Animal anesthetic xylazine through the streets of Kensington

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PHILADELPHIA (TSTIME) — Kensington has been plagued by an opioid crisis for years. Now another drug on the streets of Philadelphia is catastrophizing a devastating situation.

According to Temple Health medical toxicologists, xylazine, a veterinary tranquilizer, is found in 90% of the city’s drug supply.

The video you are about to see is difficult to watch.

“It’s what makes their kids walk,” Sarah Laurel said.

When it comes to the opioid epidemic in Pennsylvania, Kensington is ground zero.

“The streets are littered with trash. You smell infection,” Laurel said. “There are hundreds of people without a home without access to public toilets, showers or housing. And that’s sad.”

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Now a powerful sedative seeps into more than 90% of Philadelphia’s drug supply.

Xylazine is a legally sold equine sedative. It’s cheap, easy to get, and it’s mixed with fentanyl and heroin.

It’s known on the street as “tranq,” and substance abusers often don’t realize they’ve used it until their skin literally begins to decompose.

“You can just walk down Kensington Avenue and smell the rotting flesh,” Laurel said. “It’s terrible.”

Laurel recovers from an addiction disorder. Her organization Savage Sisters helps addicts.

She’s been sounding the alarm about xylazine for three years.

“All I can say is we’re boots on the ground here in Kensington, we deal with it every day,” said Laurel. “We’re seeing the impact it’s having and we need to see a little bit more progression with the response.”

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Dr. Joseph D’Orazio is the director of medical toxicology and addiction medicine at Temple Health.

D’Orazio says they have become the epicenter of the xylazine crisis because of their proximity to Kensington.

“At any given time, we probably have 50 patients in the hospital who are having complications, serious complications, from injecting drug use,” D’Orazio said. “So you have to think that all 50 of those patients were exposed to xylazine.”

Why does xylazine lead to this necrosis or death of body tissue?

“There are some things that are unknown at this point,” D’Orazio said. “We sometimes see people get wounds in areas that they don’t inject, so maybe it’s not such a local effect, but it could be a systemic effect. Vascular effects with this drug, we have probably 15 patients in the hospital who have serious wounds we try to treat.”

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Xylazine can knock a person out for three to five days, and because it is not an opioid, drugs such as Narcan cannot effectively reverse an overdose.

“The Narcan works on the part there that’s fentanyl,” Laurel said, “and we use the oxygen tanks in respiratory depression that’s caused by xylazine.”

At the Savage Sisters’ headquarters in Kensington, they regularly witness the destructive effects of these drugs.

Laurel says nothing surprises her when people walk through their doors.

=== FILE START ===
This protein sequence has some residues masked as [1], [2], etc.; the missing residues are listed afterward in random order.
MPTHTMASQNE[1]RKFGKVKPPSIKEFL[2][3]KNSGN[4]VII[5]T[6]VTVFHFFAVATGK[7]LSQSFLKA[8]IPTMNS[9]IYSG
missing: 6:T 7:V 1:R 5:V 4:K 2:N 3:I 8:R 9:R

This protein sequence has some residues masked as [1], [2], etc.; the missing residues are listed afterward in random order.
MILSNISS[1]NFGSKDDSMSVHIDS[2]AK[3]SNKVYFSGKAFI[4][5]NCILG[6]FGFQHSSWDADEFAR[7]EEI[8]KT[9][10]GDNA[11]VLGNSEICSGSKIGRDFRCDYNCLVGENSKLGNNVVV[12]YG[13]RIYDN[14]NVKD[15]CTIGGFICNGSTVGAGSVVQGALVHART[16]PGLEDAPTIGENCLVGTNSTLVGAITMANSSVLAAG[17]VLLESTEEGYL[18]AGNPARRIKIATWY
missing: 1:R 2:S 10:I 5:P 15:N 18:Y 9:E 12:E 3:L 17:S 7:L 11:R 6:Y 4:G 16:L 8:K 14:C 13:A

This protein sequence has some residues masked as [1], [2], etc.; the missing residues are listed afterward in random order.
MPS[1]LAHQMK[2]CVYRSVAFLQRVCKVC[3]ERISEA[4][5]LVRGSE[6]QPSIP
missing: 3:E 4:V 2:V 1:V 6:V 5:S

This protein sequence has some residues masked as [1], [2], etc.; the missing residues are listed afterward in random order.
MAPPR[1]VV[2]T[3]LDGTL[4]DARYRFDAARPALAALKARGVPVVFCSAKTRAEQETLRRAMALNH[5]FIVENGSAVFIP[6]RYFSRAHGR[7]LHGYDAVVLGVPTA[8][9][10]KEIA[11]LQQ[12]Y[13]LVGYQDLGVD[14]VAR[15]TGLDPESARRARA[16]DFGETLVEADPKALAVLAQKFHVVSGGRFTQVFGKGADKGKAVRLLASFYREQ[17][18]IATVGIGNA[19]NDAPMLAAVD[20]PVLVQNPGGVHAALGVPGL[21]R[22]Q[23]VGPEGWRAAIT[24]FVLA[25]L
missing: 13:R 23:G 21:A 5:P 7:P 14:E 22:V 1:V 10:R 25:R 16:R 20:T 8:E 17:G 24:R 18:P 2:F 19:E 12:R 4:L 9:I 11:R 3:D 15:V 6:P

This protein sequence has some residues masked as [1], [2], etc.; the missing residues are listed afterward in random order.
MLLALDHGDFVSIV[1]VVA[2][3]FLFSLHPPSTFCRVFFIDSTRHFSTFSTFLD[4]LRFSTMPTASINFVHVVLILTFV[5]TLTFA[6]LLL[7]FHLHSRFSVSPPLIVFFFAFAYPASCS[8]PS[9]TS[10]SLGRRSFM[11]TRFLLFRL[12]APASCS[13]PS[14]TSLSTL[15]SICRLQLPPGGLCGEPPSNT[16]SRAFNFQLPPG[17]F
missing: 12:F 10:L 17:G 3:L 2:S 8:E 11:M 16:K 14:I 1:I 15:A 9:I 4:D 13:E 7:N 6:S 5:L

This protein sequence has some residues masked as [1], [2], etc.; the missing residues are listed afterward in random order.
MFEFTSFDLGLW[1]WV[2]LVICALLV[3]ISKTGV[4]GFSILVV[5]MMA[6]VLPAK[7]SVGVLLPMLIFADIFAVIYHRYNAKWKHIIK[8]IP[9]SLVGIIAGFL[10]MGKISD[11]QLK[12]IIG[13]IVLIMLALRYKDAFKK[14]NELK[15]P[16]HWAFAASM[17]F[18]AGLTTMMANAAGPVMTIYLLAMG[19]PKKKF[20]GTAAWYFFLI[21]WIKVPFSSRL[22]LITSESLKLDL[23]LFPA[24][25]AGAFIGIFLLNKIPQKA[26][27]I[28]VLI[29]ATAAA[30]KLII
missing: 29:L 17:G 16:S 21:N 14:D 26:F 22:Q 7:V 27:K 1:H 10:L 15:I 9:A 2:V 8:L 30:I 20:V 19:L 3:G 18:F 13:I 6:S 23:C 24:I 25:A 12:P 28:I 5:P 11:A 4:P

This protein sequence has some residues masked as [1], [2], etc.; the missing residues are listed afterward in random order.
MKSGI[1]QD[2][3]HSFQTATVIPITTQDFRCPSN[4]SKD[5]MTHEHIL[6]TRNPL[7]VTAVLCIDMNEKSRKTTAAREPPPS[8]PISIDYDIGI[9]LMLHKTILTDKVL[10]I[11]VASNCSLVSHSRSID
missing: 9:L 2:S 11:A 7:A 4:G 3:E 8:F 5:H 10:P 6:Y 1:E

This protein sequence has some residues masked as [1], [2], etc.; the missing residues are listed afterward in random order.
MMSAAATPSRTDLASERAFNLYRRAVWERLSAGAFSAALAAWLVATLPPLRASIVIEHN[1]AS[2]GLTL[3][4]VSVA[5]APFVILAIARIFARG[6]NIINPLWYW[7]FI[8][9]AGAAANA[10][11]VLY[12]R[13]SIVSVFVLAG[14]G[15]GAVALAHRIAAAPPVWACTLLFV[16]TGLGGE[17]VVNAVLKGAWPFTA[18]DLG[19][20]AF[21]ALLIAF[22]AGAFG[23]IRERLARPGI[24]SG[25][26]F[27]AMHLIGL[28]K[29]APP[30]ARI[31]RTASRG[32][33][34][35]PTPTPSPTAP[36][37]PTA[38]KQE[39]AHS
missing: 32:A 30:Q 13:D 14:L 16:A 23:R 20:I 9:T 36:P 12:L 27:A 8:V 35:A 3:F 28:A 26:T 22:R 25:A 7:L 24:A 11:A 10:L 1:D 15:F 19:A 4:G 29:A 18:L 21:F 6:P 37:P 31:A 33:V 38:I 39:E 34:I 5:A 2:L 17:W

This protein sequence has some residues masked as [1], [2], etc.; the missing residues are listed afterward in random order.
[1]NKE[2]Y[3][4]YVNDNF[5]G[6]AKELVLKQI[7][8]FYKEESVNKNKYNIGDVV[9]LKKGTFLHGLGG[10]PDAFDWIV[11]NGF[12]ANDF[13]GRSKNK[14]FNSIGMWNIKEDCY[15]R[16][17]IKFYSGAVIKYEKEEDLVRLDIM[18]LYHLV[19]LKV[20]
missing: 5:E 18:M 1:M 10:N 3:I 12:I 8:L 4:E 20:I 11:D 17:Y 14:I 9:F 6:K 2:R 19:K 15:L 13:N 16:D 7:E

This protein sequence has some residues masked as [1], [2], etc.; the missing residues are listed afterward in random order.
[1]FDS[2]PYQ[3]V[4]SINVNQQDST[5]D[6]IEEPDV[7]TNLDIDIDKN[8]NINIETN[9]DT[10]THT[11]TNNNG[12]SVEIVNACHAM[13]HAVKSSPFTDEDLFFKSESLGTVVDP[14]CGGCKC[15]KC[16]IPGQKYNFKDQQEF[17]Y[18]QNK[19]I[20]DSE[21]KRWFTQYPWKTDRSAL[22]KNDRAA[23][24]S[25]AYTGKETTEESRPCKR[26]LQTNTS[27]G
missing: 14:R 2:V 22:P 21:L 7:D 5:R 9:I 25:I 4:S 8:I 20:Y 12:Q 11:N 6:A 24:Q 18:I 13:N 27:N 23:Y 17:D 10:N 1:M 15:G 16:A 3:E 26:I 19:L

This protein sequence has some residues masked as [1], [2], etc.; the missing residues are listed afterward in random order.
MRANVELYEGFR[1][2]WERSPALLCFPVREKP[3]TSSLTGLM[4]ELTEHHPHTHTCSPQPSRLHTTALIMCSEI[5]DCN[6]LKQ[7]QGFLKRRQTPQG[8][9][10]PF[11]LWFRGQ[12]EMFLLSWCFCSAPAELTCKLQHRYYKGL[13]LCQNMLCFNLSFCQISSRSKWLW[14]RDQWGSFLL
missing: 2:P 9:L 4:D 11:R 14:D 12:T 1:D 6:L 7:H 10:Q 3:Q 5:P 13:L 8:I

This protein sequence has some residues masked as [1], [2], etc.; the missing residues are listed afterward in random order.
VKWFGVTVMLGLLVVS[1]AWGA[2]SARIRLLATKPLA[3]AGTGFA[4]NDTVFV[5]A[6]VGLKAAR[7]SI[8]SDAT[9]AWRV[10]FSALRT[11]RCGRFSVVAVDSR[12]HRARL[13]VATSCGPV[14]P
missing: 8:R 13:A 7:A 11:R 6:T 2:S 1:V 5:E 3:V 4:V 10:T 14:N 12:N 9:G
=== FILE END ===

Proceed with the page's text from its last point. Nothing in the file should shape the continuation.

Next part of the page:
“We have a gentleman who comes in here and comes every day, who has a gaping flesh wound across his chest, right next to his heart,” Laurel said.

Once a week she and a team of volunteer nurses take to the streets.

“They’ll pack the wounds, they’ll clean them up and give them their own kits to take home so they can repack,” Laurel said. “We’re doing what we can, but it’s a Band-Aid on a bullet hole.”

Since xylazine is not intended for humans, it falls into a gray area and at this time is not a controlled substance, but the U.S. Drug Enforcement Administration is well aware of xylazine.

The DEA recently released a nationwide report on the dangers when it is combined with illegal drugs.

“This is how it healed, it heals like a burn,” said Melanie Beddis. “But this was like everything was open.”

Beddis recovers herself and works at Savage Sisters.

Beddis said she was unaware she was taking xylazine.

“I came here because it was the easiest and easiest drug market in the open,” Beddis said, “and it was 15 minutes away from where I grew up.”

Her story is not unique.

‘This is the point. The people we serve in Kensington aren’t from Kensington,” Laurel said. “These kids who are on the street and not housed are from Delco, MontCo, Bucks, Chester. They come from all over the state. They come to Kensington and get stuck here.’

What should parents pay attention to?

“The wounds start out like pox. They almost look like scabs on people’s arms,” ​​Laurel said. “I’d say ER and ER on the Main Line should start looking for those wounds and testing for xylazine.”

What does it take for hospitals to start testing for xylazine?

“It has to be awareness, understanding that it’s in our community and impacting people,” D’Orazio said. “As it stands, we have to send it to a forensic lab, which takes days to get an answer, so it’s not very helpful at the bedside when we’re trying to help people.”

Why are you helping these people?

“They’re my friends,” Laurel said. “I used to be homeless in Kensington. I know what it feels like to need a shower, to just need someone who knows my name. I know what it feels like to be invisible.”

TSTIME Philadelphia investigated a well-known lab in Nashville that does test for xylazine, but it can take up to three days for results.

At the time of publication, there are no known plans to immediately create a test strip to detect xylazine in a patient.

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